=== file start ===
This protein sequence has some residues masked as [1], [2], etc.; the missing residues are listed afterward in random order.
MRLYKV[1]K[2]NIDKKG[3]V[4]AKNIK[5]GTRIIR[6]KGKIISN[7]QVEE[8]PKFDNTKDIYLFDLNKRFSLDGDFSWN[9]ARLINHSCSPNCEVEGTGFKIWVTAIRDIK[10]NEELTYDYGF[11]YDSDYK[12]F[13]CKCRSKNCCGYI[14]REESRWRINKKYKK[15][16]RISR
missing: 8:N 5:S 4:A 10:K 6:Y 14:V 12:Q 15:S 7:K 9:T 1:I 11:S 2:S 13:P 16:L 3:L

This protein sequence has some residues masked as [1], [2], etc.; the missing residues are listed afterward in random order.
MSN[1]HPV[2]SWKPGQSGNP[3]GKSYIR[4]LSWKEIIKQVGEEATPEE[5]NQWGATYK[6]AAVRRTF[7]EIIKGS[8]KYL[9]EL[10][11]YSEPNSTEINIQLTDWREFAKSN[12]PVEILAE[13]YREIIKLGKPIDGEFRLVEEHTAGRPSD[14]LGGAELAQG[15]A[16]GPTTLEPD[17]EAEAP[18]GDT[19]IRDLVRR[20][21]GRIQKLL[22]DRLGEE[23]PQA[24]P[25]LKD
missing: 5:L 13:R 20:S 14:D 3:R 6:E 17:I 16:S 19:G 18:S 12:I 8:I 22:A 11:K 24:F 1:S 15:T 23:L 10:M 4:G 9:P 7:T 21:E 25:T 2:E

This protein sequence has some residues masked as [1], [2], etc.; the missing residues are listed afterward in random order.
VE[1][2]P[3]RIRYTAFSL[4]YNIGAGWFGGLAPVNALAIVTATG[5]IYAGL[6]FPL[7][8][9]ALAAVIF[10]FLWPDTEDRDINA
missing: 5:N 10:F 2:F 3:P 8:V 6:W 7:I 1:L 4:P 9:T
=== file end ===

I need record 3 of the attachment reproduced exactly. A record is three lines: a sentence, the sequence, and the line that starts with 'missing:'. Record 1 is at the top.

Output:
This protein sequence has some residues masked as [1], [2], etc.; the missing residues are listed afterward in random order.
VE[1][2]P[3]RIRYTAFSL[4]YNIGAGWFGGLAPVNALAIVTATG[5]IYAGL[6]FPL[7][8][9]ALAAVIF[10]FLWPDTEDRDINA
missing: 5:N 10:F 2:F 3:P 8:V 6:W 7:I 1:L 4:P 9:T